Electrical conductivity and rheology of carbon fiber/liquid crystal polymer composites
One emerging market for electrically conductive resins is for bipolar plates for use in fuel cells. Adding carbon fillers to thermoplastic resins increases composite electrical conductivity and viscosity. Current technology often adds as much of a single type of carbon filler as possible to achieve the desired conductivity, while still allowing the material to be extruded and molded into a bipolar plate. In this study, varying amounts of two different types of polyacrylonitrile (PAN) based carbon fiber (Fortafil 243 and Panex 30) were added to Vectra A950RX liquid crystal polymer. The resulting single fiber composites were then tested for electrical conductivity and rheological properties. The electrical conductivity followed the behavior typically seen in composites with a percolation threshold at 5 vol% for Fortafil 243 and at 13 vol% for Panex 30. Viscosity increased with increasing filler volume fraction for all shear rates, but was more rapid for the Fortafil 243 composites. Over the range of shear rates studied, the viscosity followed a shear-thinning power law model with power-law exponent (n - 1) = -0.5 for neat Vectra A950RX. Panex 30 had no effect on the power-law exponent and Fortafil 243 changed (n - 1) to -0.6. © 2007 Society of Plastics Engineers.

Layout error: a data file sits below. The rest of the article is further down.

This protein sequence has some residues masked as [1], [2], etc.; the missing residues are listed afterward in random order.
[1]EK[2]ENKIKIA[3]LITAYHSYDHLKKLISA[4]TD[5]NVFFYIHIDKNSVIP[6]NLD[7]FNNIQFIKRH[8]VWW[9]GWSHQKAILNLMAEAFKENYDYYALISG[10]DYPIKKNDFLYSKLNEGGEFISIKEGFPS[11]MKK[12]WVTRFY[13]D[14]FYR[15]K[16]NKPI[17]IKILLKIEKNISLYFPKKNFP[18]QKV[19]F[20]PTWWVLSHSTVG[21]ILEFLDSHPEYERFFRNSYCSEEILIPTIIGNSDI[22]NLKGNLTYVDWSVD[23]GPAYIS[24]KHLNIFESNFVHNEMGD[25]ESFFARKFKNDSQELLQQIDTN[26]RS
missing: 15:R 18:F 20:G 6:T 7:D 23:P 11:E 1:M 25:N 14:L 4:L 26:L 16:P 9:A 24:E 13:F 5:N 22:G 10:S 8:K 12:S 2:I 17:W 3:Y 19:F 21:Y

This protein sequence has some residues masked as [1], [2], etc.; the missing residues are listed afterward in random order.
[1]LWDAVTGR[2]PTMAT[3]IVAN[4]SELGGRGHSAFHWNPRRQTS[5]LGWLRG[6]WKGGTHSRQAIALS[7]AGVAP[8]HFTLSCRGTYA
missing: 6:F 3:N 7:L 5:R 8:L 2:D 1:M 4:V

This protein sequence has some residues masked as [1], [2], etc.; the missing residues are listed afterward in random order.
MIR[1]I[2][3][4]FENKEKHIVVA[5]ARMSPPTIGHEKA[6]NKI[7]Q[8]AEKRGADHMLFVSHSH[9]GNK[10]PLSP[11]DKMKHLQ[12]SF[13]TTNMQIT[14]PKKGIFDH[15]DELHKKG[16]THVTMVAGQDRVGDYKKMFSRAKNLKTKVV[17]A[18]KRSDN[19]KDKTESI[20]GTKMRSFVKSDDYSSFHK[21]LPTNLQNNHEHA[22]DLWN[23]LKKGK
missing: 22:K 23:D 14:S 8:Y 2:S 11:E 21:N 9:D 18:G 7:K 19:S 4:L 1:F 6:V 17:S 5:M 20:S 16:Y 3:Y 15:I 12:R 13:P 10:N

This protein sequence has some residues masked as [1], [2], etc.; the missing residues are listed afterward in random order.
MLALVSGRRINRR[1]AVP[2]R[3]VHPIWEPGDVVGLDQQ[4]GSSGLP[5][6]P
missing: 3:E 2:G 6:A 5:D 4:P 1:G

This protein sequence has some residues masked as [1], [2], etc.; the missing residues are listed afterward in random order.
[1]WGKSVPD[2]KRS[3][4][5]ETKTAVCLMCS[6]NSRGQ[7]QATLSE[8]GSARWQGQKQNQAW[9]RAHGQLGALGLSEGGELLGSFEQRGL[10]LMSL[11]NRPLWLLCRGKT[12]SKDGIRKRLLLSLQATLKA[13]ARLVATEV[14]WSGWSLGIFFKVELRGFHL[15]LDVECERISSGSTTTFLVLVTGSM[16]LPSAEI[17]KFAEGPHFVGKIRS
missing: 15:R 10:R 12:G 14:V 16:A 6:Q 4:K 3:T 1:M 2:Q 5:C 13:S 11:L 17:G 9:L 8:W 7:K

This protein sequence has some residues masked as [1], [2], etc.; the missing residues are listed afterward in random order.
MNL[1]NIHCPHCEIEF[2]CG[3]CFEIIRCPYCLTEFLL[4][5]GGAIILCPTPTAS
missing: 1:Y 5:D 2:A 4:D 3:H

Electrical conductivity and rheology of carbon fiber/liquid crystal polymer composites.
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